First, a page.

Ontario teacher found guilty of misconduct for pushing anti-vaccination views
Science teacher Timothy Sullivan shouted at a public health nurse administering vaccines at his high school and told students they could die if they take the vaccine.
An Ontario high school teacher, who disrupted a vaccine clinic and told students vaccinations could lead to death, stormed out of a disciplinary hearing after being found guilty of professional misconduct by the Ontario College of Teachers on Wednesday.
Timothy Sullivan left the room following the verdict, as the college’s counsel presented the proposed penalty.
A penalty has not yet been determined.
Christine Wadsworth, counsel for the college, proposed that Sullivan’s teaching certificate be suspended for a month, that he enroll in and complete courses in professional boundaries, professional ethics and anger management, and that a reprimand be given in person at the Ontario College of Teachers.
During the second day of a two-day disciplinary hearing, Sullivan, who represented himself, provided testimony in his defense. He explained that he visited the vaccination clinic at his school three times on March 9, 2015.
During his visits, Sullivan said he asked for the inserts included in vaccine packages which list side effects and asked the nurses about whether they informed students of all the side effects.
During the first day of the hearing, Angela Swick, a registered nurse with the Haldimand-Norfolk Health Unit, who was administering vaccines at Sullivan’s high school on the day of the incident, said she felt “threatened” by Sullivan when he visited the clinic.
She testified that Sullivan “asked kids if they knew what was in this vaccine and shouted at them not to get it.”
During Sullivan’s testimony, he said he never explicitly told students not to get their shots, but rather told them he “would not get vaccinated (himself) without knowing what was inside it and what its side effects were.”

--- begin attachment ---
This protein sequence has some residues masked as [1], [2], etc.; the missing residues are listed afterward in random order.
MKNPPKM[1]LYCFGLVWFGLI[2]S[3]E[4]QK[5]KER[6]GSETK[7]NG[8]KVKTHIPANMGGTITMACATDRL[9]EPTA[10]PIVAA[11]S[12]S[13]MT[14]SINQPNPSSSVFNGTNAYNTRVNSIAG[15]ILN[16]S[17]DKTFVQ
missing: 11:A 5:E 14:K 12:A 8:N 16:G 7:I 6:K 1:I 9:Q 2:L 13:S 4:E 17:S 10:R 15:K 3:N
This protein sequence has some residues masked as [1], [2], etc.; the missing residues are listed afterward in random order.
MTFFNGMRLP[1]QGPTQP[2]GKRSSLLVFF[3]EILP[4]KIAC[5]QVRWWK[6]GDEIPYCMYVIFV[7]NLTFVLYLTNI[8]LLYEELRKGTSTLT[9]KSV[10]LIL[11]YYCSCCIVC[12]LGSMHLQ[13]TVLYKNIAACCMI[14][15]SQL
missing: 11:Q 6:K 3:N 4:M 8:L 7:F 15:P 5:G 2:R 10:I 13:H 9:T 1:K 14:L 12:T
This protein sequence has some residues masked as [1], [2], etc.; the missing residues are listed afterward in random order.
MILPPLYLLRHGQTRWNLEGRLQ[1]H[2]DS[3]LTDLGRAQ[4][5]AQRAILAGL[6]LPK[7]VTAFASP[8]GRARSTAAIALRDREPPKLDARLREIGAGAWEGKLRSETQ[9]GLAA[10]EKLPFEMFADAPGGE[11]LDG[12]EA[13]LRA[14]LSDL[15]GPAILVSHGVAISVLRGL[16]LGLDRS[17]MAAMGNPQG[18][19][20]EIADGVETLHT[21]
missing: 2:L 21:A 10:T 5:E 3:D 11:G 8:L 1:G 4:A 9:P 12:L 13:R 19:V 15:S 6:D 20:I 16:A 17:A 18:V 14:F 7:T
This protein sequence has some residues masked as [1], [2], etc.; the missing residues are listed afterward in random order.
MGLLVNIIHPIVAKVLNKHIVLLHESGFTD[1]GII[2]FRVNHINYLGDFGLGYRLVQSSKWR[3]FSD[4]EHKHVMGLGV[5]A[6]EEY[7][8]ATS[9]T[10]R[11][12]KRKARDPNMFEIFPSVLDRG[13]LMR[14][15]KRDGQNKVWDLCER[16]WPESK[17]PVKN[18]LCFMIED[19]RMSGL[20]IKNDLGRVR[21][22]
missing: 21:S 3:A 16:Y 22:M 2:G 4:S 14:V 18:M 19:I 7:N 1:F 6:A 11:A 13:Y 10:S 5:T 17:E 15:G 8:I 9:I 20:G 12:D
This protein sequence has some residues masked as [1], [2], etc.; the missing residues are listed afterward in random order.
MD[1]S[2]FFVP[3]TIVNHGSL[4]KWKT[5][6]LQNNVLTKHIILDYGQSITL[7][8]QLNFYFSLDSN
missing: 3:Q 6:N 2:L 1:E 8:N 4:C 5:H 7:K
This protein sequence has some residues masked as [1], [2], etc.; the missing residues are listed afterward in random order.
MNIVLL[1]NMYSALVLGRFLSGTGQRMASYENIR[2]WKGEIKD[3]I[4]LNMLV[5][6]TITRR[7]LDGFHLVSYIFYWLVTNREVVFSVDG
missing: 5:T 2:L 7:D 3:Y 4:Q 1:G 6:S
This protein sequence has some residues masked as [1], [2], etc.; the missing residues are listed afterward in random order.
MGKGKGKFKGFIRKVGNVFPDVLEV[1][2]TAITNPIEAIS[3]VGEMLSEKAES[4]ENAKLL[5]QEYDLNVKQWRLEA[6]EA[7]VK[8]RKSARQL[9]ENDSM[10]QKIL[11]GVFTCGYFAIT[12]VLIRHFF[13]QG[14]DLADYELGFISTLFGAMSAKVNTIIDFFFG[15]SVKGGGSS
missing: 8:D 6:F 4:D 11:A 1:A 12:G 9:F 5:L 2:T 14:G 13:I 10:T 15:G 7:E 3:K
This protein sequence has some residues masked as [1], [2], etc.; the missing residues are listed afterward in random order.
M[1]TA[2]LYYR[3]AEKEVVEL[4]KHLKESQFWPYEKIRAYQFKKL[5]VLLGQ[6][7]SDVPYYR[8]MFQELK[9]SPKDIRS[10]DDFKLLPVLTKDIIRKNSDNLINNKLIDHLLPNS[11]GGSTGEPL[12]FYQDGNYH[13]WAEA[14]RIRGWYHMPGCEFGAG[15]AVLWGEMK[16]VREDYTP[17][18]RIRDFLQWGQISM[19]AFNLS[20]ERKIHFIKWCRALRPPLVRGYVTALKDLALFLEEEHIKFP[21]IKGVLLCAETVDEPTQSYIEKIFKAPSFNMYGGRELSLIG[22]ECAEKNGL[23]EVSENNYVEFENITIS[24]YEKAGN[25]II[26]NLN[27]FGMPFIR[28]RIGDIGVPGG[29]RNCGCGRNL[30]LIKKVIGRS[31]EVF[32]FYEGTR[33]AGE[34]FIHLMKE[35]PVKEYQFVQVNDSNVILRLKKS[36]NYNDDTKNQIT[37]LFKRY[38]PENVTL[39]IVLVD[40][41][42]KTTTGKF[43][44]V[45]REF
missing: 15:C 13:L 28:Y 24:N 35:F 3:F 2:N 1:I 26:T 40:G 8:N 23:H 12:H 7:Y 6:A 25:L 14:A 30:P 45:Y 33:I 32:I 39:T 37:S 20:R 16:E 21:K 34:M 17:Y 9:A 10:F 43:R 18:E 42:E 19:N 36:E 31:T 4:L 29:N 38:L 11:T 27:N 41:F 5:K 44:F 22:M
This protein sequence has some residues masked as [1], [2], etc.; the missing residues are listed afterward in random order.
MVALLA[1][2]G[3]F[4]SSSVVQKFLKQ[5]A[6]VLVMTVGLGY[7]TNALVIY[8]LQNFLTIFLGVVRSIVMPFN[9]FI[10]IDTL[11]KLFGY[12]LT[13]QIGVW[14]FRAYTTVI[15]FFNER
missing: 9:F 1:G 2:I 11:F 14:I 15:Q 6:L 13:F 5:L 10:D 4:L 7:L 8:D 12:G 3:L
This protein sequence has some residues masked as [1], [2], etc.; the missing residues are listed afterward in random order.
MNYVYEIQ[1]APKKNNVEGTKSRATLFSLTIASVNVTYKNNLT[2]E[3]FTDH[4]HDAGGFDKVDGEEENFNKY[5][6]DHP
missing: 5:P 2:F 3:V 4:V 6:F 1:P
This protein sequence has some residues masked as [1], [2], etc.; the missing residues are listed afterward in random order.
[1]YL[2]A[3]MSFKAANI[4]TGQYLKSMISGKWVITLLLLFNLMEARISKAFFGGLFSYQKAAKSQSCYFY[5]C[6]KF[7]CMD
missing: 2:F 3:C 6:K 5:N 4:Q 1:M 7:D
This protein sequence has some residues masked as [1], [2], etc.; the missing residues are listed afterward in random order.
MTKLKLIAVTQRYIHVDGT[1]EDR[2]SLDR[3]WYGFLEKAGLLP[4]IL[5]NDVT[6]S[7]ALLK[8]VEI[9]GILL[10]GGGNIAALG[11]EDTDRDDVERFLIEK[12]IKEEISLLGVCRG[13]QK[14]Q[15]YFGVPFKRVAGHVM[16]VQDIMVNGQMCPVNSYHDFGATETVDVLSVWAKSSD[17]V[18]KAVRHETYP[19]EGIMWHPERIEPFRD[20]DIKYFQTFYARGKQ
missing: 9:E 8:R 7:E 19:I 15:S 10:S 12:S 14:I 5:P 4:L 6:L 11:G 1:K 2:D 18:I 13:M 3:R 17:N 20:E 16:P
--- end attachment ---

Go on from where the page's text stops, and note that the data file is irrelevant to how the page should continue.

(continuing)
“I work in a school where I’m responsible for young people. What was taking place 10 steps from my door was assault and battery. I had an obligation to go do something about it.”
He also denied shouting at the nurses, like Swick claimed.
“It wasn’t the way I asked the questions, it was the content of the questions that made the nurses uncomfortable,” Sullivan said.
He argued that what he did was out of concern for his students and his belief that they could not provide informed consent without knowing all of the possible side effects of the vaccinations.
“I felt it was my role to make students aware of possible side effects,” Sullivan said. “I’m negligent if I don’t point out different side effects of products. I’m responsible for every student in the school.”
He added: “It was actually one of the most professional things I did, making students aware of the side effects.”
Wadsworth, the counsel for the college, said it was not Sullivan’s place to have this conversation with students.
“It’s not a conversation that an activist teacher should take upon himself to have whenever he likes,” Wadsworth said during her closing argument.
Former principal of the school, Brian Quistberg, testified on Tuesday that concerns about Sullivan bringing up anti-vaccination views have come up in the past. One incident that Quistberg notified the school board about occurred earlier in 2015, when one student left Sullivan’s class in tears after giving a presentation on vaccinations.
Sullivan said Quistberg put him “in an impossible position, telling me not to talk about vaccines when they’re part of the curriculum and I have a number of students asking about them.”
The college’s counsel, Wadsworth, also raised issue with Sullivan leaving his class unsupervised while visiting the clinic to gather inserts on the vaccines.
“There’s concern leaving any class,” Quistberg said during his testimony. “Specifically science is a little higher risk because of gas, equipment, etc. It’s a safety concern.”
“The risk of leaving a group of grade 11 students for two minutes was worth it,” Sullivan said.
Wadsworth said despite Sullivan’s intentions and beliefs, that “doesn’t actually change the conduct of how things played out on March 9th.”
“He is entitled to his own personal opinions even if they’re controversial, even if they’re not supported by a wide scientific body of evidence but a line needs to be drawn when personal opinions affect his ability to perform his job as a teacher.”
The council has given Sullivan until March 8, 2017 to either provide a written submission or to schedule a date with the hearing coordinator for an in-person penalty hearing. After that, a penalty can be settled on.